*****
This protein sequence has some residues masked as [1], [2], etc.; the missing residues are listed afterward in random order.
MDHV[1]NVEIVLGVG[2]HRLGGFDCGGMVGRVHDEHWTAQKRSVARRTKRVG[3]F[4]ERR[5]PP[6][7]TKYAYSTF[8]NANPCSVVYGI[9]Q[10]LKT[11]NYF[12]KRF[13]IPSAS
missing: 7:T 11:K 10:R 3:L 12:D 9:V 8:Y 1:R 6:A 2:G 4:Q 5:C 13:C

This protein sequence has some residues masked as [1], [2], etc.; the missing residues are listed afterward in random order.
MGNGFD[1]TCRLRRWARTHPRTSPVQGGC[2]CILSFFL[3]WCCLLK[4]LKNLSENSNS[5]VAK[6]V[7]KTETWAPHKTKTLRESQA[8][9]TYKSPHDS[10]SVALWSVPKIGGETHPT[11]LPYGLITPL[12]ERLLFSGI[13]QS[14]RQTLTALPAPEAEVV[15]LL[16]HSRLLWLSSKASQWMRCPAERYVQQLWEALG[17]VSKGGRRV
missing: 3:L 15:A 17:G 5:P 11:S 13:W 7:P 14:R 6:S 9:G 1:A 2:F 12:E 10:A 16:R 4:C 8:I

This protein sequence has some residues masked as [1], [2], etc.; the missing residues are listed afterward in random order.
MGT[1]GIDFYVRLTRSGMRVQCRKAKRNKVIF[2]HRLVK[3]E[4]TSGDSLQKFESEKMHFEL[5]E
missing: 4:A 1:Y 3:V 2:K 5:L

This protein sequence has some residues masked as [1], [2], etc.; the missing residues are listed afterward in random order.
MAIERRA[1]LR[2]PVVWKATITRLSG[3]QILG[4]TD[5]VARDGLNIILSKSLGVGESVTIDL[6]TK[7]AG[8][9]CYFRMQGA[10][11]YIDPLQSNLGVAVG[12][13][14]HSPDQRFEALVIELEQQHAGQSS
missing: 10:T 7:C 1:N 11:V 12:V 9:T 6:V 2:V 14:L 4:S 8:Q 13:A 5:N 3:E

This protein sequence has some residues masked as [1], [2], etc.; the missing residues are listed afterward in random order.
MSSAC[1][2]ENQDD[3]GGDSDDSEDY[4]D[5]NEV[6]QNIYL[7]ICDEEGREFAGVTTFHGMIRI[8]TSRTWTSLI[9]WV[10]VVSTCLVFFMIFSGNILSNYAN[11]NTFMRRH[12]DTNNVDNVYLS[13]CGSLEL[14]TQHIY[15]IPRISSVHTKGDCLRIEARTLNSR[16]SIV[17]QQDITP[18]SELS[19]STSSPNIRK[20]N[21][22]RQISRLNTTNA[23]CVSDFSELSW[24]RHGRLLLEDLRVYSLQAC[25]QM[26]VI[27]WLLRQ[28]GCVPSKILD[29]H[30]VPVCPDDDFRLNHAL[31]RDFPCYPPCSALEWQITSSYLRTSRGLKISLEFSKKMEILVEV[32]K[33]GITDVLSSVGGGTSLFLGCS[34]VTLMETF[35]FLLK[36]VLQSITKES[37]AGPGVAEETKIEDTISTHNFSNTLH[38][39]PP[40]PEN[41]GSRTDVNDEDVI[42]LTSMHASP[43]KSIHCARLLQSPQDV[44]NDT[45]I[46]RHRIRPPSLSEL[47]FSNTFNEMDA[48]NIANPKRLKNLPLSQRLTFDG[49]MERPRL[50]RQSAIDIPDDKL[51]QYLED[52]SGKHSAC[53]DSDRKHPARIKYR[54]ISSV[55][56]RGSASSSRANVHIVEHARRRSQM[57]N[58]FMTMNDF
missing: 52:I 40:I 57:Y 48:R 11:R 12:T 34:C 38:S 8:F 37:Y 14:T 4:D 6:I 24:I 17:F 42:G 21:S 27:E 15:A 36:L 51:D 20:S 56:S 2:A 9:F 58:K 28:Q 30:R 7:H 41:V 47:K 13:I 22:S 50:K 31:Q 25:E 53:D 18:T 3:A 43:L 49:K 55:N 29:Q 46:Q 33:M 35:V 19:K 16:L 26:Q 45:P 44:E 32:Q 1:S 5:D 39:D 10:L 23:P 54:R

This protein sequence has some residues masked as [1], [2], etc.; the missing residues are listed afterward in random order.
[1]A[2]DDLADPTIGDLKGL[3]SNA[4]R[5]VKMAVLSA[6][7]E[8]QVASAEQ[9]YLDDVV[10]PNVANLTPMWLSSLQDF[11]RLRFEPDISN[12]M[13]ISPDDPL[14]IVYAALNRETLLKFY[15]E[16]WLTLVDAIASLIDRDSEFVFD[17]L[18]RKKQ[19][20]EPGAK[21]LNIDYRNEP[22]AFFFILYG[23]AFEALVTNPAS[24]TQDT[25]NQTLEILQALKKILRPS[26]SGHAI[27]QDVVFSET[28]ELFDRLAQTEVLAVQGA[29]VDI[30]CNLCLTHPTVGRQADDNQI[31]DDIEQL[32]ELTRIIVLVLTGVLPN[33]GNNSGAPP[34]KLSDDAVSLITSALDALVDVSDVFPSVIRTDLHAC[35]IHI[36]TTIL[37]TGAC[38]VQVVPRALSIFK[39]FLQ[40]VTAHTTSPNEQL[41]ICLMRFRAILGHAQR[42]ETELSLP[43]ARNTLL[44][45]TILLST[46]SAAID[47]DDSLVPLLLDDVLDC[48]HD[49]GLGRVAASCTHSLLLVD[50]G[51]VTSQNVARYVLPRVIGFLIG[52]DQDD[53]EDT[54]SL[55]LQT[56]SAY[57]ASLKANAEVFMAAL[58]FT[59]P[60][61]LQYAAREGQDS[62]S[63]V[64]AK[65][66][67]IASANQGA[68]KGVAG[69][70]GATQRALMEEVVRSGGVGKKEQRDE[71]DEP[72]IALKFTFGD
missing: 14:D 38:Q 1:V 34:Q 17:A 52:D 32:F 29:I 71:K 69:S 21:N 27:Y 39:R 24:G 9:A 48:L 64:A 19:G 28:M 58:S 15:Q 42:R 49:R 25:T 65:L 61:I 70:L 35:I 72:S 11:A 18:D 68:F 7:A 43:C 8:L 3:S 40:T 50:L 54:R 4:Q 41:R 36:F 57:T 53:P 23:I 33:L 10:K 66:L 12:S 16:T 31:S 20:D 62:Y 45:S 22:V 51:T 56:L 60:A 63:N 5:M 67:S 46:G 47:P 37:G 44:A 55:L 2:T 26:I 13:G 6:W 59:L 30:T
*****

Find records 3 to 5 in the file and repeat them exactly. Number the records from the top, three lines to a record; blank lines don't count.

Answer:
This protein sequence has some residues masked as [1], [2], etc.; the missing residues are listed afterward in random order.
MGT[1]GIDFYVRLTRSGMRVQCRKAKRNKVIF[2]HRLVK[3]E[4]TSGDSLQKFESEKMHFEL[5]E
missing: 4:A 1:Y 3:V 2:K 5:L

This protein sequence has some residues masked as [1], [2], etc.; the missing residues are listed afterward in random order.
MAIERRA[1]LR[2]PVVWKATITRLSG[3]QILG[4]TD[5]VARDGLNIILSKSLGVGESVTIDL[6]TK[7]AG[8][9]CYFRMQGA[10][11]YIDPLQSNLGVAVG[12][13][14]HSPDQRFEALVIELEQQHAGQSS
missing: 10:T 7:C 1:N 11:V 12:V 9:T 6:V 2:V 14:L 4:S 8:Q 13:A 5:N 3:E

This protein sequence has some residues masked as [1], [2], etc.; the missing residues are listed afterward in random order.
MSSAC[1][2]ENQDD[3]GGDSDDSEDY[4]D[5]NEV[6]QNIYL[7]ICDEEGREFAGVTTFHGMIRI[8]TSRTWTSLI[9]WV[10]VVSTCLVFFMIFSGNILSNYAN[11]NTFMRRH[12]DTNNVDNVYLS[13]CGSLEL[14]TQHIY[15]IPRISSVHTKGDCLRIEARTLNSR[16]SIV[17]QQDITP[18]SELS[19]STSSPNIRK[20]N[21][22]RQISRLNTTNA[23]CVSDFSELSW[24]RHGRLLLEDLRVYSLQAC[25]QM[26]VI[27]WLLRQ[28]GCVPSKILD[29]H[30]VPVCPDDDFRLNHAL[31]RDFPCYPPCSALEWQITSSYLRTSRGLKISLEFSKKMEILVEV[32]K[33]GITDVLSSVGGGTSLFLGCS[34]VTLMETF[35]FLLK[36]VLQSITKES[37]AGPGVAEETKIEDTISTHNFSNTLH[38][39]PP[40]PEN[41]GSRTDVNDEDVI[42]LTSMHASP[43]KSIHCARLLQSPQDV[44]NDT[45]I[46]RHRIRPPSLSEL[47]FSNTFNEMDA[48]NIANPKRLKNLPLSQRLTFDG[49]MERPRL[50]RQSAIDIPDDKL[51]QYLED[52]SGKHSAC[53]DSDRKHPARIKYR[54]ISSV[55][56]RGSASSSRANVHIVEHARRRSQM[57]N[58]FMTMNDF
missing: 52:I 40:I 57:Y 48:R 11:R 12:T 34:C 38:S 8:F 37:Y 14:T 4:D 6:I 24:I 17:F 42:G 21:S 27:E 15:A 36:L 51:D 20:S 56:S 2:A 9:F 58:K 28:Q 30:R 7:H 41:V 47:K 13:I 22:S 50:K 31:Q 25:E 53:D 18:T 3:A 43:L 49:K 55:N 29:Q 46:Q 33:M 35:V 19:K 16:L 26:Q 45:P 44:E 32:Q 1:S 5:D 39:D 10:L 23:P 54:R